We are adding specific information for each service during the building of our website. Annything you need to know in the meantime, just give us a call. Below is a general explanation of tree surgery terms.. Thanks once again for your patience.
The process of reducing the Crown's overall size whilst maintaining its basic shape. Normal practice is to give a percentage by how much the tree size can be reduced.
Removing the lower branches to give a defined clearance from the ground or building roof line, for example to allow cars or people to pass underneath, or protect a building roof. This is normally defined by the council as a height in metres from the ground.
Removing some branches to reduce the density of the Crown, again this is normally defined by a percentage. This process is to allow more light to pass through the Crown and also reduces the risk of wind damage by allowing the air to move more freely.
Removing all the branches to leave a bare frame or in some cases just a pole. The pollarding process is only suitable for a few species of trees, most commonly willow. Trees rejuvenate quite quickly and will require similar treatment at regular intervals. Pollarding is a very good way to maintain the size of trees that grow very quickly and will produce a great natural shape.
These are the unsightly small shoots that grow up around the base of the trunk and sometimes around branches. These are removed to give a clean and neat look to the tree. Trees often produce epicormic growth when they need more energy or may be under stress, for example if they have had their branches removed.
The removal of any major dead branches from the tree.
Removing the tree completely but leaving the stump in the ground.
Grinding away the tree stump so that you can turf or plant shrubs in place of the tree. Please note that this process does not remove all the roots, just the main stump of the tree.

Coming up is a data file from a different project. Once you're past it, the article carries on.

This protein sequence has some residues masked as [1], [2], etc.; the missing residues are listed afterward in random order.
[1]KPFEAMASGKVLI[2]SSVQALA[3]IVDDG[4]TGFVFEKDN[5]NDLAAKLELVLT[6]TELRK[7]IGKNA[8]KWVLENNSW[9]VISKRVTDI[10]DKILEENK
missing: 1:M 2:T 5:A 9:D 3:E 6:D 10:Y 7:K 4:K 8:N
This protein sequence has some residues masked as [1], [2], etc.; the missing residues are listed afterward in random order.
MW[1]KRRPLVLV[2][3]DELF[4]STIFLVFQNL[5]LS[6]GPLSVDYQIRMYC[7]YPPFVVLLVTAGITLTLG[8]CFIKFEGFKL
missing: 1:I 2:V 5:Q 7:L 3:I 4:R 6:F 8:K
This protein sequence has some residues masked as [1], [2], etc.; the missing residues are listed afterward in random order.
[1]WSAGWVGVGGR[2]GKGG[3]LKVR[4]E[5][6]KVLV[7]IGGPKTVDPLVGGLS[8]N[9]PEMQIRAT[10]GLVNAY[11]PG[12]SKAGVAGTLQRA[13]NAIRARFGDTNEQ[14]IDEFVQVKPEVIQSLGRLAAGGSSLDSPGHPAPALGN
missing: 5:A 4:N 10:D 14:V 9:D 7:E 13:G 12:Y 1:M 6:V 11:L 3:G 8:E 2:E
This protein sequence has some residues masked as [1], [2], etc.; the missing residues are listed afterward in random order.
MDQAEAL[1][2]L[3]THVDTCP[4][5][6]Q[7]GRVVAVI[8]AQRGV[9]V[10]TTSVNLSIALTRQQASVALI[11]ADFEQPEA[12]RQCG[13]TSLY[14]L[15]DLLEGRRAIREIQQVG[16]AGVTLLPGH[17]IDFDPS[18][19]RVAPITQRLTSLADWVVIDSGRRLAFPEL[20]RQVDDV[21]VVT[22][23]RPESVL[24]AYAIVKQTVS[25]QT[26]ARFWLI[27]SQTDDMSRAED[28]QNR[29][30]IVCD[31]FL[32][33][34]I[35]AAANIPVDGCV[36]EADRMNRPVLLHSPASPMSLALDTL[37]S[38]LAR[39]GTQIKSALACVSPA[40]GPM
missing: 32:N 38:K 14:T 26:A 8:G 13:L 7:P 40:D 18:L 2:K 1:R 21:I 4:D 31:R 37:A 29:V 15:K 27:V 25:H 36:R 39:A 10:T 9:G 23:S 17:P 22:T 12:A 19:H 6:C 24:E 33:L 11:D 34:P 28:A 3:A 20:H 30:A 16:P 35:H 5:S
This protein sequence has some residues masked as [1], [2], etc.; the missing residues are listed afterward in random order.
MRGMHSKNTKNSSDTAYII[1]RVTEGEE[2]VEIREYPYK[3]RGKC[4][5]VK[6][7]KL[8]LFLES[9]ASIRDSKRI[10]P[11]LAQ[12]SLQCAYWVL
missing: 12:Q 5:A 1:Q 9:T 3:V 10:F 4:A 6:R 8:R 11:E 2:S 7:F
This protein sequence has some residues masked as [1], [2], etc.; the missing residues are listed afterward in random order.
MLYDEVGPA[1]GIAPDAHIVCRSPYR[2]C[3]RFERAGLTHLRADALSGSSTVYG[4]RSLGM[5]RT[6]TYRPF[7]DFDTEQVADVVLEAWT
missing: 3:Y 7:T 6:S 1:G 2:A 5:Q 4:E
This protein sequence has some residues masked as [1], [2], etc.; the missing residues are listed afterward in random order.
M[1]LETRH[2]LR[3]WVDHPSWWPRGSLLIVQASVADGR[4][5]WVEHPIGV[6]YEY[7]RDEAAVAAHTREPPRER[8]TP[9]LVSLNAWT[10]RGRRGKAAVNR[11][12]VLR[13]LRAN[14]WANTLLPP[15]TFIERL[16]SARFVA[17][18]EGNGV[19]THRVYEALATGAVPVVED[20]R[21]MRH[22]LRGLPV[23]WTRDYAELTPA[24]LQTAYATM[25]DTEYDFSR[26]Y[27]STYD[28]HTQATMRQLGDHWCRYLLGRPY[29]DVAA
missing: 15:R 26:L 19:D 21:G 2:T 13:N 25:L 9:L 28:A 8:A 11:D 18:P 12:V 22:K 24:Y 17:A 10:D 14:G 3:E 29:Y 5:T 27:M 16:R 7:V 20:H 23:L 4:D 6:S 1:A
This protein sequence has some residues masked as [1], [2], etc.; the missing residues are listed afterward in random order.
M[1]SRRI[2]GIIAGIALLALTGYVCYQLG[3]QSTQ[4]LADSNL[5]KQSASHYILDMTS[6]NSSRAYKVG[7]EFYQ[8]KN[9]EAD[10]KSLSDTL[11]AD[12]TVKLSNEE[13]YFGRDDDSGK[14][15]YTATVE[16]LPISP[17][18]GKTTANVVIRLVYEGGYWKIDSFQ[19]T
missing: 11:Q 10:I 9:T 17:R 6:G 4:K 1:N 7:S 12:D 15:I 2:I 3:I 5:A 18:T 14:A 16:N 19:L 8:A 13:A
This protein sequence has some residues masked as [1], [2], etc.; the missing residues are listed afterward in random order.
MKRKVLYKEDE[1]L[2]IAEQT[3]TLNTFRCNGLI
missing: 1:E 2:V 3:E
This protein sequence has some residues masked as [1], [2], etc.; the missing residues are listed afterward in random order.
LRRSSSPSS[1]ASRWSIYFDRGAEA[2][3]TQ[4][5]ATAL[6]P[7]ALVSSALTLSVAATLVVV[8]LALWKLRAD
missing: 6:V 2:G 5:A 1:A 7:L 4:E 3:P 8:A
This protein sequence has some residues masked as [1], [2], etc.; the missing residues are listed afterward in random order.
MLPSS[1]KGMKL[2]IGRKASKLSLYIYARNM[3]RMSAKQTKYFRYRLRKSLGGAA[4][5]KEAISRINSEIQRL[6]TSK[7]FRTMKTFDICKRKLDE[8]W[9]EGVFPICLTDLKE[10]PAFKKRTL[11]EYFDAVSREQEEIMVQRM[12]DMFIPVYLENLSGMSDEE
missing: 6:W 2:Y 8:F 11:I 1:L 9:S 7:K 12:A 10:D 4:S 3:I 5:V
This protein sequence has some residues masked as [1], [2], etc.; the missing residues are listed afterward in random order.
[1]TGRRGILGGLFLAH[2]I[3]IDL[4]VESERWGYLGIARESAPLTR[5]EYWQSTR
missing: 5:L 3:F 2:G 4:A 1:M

Every Council in England will have a tree specialist associated with its Planning Department and you may need permission to carry out any of the processes described above. We can get the necessary permissions from the Council on your behalf as part of the services. Below are some of the main terms relevant to the legal issues regarding trees.
Tree Preservation Order... Written permission must be obtained from the local authority to work on any tree covered by a TPO. From their schedule they can tell you if your trees are protected or not.
In such an area trees are often given similar protection to a TPO so again permission needs to be gained from your local authority before any work is started.
You are within your rights to prune back any trees that overhang your boundary so long as they are not protected by a TPO or in a Conservation Area. You must offer the cuttings back to the tree owner, but if they don't want them you should dispose if the rubbish yourself.
The new law regarding conifers is confusing to many people. You do not have to reduce them to a height of 6 foot but you must make sure they are not blocking light to your neighbour's property within reason. There are things to take into account such as which windows are affected, how far the conifer is from the neighbour's property etc. In short it is a matter of being reasonable and considerate.